GOURE:  No, it‘s not the smart military move.  It may be the smart political move because if you, in fact, cut and run, look like you have caved in, if not to terrorism in Iraq, to political pressure, then that is going to be the calculation of every other opponent the U.S. has.  The Iranians obviously...

SCARBOROUGH:  So how many troops do we get out—how many troops do we take out by, let‘s say, the election?

GOURE:  I would bet that the number goes down to somewhere in the neighborhood of 110,000.  So we probably drop 20,000 by election day, if we‘re in good shape.

SCARBOROUGH:  Monica?

CROWLEY:  Right.  Which means that—and if Dan is right on this, that means that the very gradual staged withdrawal that we‘re talking about here is not going to redound to the Republicans‘ benefit in November of this year.  This president has never crafted American policy based on a political timetable, and he‘s not about to start now because if he withdraws...

(CROSSTALK)

SCARBOROUGH:  Well, hold on a second, Monica.

CROWLEY:  Hang on!

SCARBOROUGH:  Let me ask...

(CROSSTALK)

SCARBOROUGH:  No, no, no, no!  Hold on a second because I disagree with you there completely.  This president has never faced the specter of Speaker Nancy Pelosi launching investigations into everything he‘s done for the first five or six years of his administration.  I don‘t think it‘s overstating it to say this president can choose to do whatever it takes for Republicans to win the elections this fall or face the specter of censure or possible impeachment.

CROWLEY:  I don‘t—I don‘t...

SCARBOROUGH:  You don‘t think Karl Rove...

CROWLEY:  No, because—because...

SCARBOROUGH:  ... is telling him that tonight?

CROWLEY:  I‘ll tell you why I disagree with that, Joe, because I don‘t think that the president—his entire legacy now is staked on Iraq.  If he withdraws in this kind of dramatic way that you‘re suggesting for some sort of political gain in the Congress, keep both houses of Congress, that situation in Iraq is going to become a vacuum, as Dan suggested, for every terrorist organization and every terrorist in the world to go there.  You‘re going to have a Taliban-style Afghanistan in Iraq, which is going to make his presidency even worse.  It‘s going to make his poll numbers down to nil and destroy his legacy.

He is not going to stake that on the November elections.  Now, he may begin a very gradual phased withdrawal of the kind I suggested because it‘s appropriate according to the conditions on the ground in Iraq.  But he‘s not going to do it according it a political calculation.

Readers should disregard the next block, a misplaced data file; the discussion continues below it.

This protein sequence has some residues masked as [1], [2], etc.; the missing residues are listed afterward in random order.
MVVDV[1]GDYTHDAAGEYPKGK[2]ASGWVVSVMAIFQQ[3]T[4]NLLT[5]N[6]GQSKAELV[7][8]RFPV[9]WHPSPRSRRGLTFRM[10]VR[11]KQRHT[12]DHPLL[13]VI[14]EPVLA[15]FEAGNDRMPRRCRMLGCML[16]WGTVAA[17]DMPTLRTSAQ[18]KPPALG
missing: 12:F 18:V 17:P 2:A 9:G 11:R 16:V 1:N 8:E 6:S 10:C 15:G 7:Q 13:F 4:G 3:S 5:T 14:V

SCARBOROUGH:  Amy Sullivan, I‘ll ask you the same question.  Do you not believe that the president‘s best advisers are telling him, You‘re getting slaughtered in the polls.  The reason—the number one reason why you are getting battered and why the Republicans may lose Congress this fall is because of Iraq.  Mr. President, you‘ve got to decide.  Are you going to draw down in Iraq enough to make a statement to the American people, or are you going to be facing Nancy Pelosi for the last two very ugly years of your presidency?

SULLIVAN:  Well, I think there are a lot of reasons that his poll numbers are going down, but you‘re right that it‘s something that‘s really going to factor into the election in November.  And this is where the tension between him and the Republican Congress comes up because he may, indeed, think of this as his legacy and not really give much of a hoot about what happens with the Congress in November, although you‘re right that he doesn‘t really want Democrats in there actually conducting oversight investigations and doing the job of Congress to find out what the administration is doing.

But it raises the question of how much is enough to really give the public the impression that you‘re drawing people out, that we are actually getting out of this situation.  And it‘s a question because if you draw enough people that it‘s a big statement, you may be leaving our troops who are left there quite vulnerable, and we can‘t afford that...

SCARBOROUGH:  And of course, like you—like you said, it‘s a difficult position whichever way he goes.

SULLIVAN:  Absolutely, it is.

SCARBOROUGH:  Thanks for being with us.  Dr. Goure, Monica Crowley, Amy Sullivan, I appreciate it.

I got to tell you, if the president wants to make a statement to the American people before this year‘s election, he‘s going to have to draw down these troops below 100,00.  If he does that, he can say, Hey, you know what?  We‘re below 100,000.  We‘ve drawn them down by a third.  These troops are going to be coming home.  Iraqis are going to be taking control of their future in their own country.  That may be enough to help the president move his numbers.  And as far as legacies go, forget legacies.  This president just doesn‘t want to be impeached.